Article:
flame, candle, dinner, pot
huge pot hung on a chain from the ceiling.
Beneath it on the floor flickered a candle.
The candle's flame and
(Illustrated by Cheryl Kirk Noll)
Nasreddin Hodja was a real person who lived in Turkey in the
thirteenth century. There are many tales about Nasreddin Hodja.
In some he¡¯s wise, in some he¡¯s foolish, and in some¡ªas in this
tale¡ªhe¡¯s a little of both.
cold winter night, Nasreddin Hodja sipped hot, sweet coffee and
gossiped with friends. As the howling wind plopped clumps of
snow against the window of the coffeehouse, the men spoke of the
this is cold?¡± Hodja asked. ¡°When I was a child, it was so cold
the clouds froze in the sky. But it didn¡¯t bother me. I¡¯d go
down to the river, cut a hole in the ice, and go for a nice
known to brag.
¡°I could stay
out on a night like this with nothing to keep me warm,¡± he
¡°With no coat,
no blanket, no fire, no hot tea?¡±
scoffed in disbelief.
you,¡± Hodja said. ¡°If I can¡¯t stay out all night without a fire
or any protection, I¡¯ll invite you to a feast at my house.¡±
refuse such an offer?
friends went to their warm houses. They sat by their windows and
sipped hot drinks as they watched Hodja wandering in the
snow-covered marketplace, studying the cold stars.
After a few
hours, Hodja, shivering mightily, wished he¡¯d never made such a
foolish offer. He was about to give up and go inside before he
froze to death. Then he saw a candle flickering in a window of a
house a hundred yards away.
his gaze on the candle flame and was able to endure the bitter
cold the rest of the night.
At last it was
morning. Teeth chattering, Hodja entered the coffee house just
as his friends were sitting down for the first coffee of the
¡°Were you out
there all night? And did you have nothing to keep you warm?¡±
them this was true.
¡°How were you
able to do it?¡± they asked.
¡°I fixed my
eyes on a candle flame burning in a window a hundred yards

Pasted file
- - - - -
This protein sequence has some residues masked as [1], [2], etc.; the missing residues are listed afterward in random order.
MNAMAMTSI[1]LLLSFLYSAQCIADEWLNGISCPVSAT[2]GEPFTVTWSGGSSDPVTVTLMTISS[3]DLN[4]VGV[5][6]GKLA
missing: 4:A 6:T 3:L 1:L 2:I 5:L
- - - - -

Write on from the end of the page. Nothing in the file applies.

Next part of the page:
away,¡± he said. ¡°It kept me going all night.¡±
Ahmet. ¡°You did have something to keep you warm. A candle flame
gives off heat. You warmed yourself by the heat of that candle
No matter what
Hodja said, the men were not convinced. They insisted he must
have warmed himself by the heat of the candle flame burning
behind a closed window a hundred yards away.
He sighed and
invited them to a feast at his house.
As the muezzin
sang out the prayer call at sunset, Hodja¡¯s friends left their
shoes at his door and entered his house. They sat cross-legged
on the floor, awaiting the feast.
¡°It may be
awhile,¡± Hodja said.
right. We can wait,¡± they said.
Hodja went back and forth to the kitchen, but the men detected
no good smells of roasting meat or frying onions. They were
getting hungrier and hungrier.
¡°When do we
eat?¡± one of them inquired.
¡°The food is
being prepared,¡± Hodja answered on his way to the kitchen.
¡°Maybe we can
help,¡± another one said, and they all followed Hodja into the
A huge pot
hung on a chain from the ceiling. Beneath it on the floor
flickered a candle.
Mehmet said, ¡°it will take forever for the heat of that candle
flame to cook our dinner.¡±
boil soon,¡± Hodja said. ¡°After all, if a candle burning behind a
closed window a hundred yards away can keep me warm on a winter
night, the flame of this candle just a few feet away can surely
heat the pot.¡±
1. Did Nasreddin's friends
believe what he had said?
2. How did Nasreddin
endure the bitter cold night?
3. How was Nasreddin going
to entertain his guests?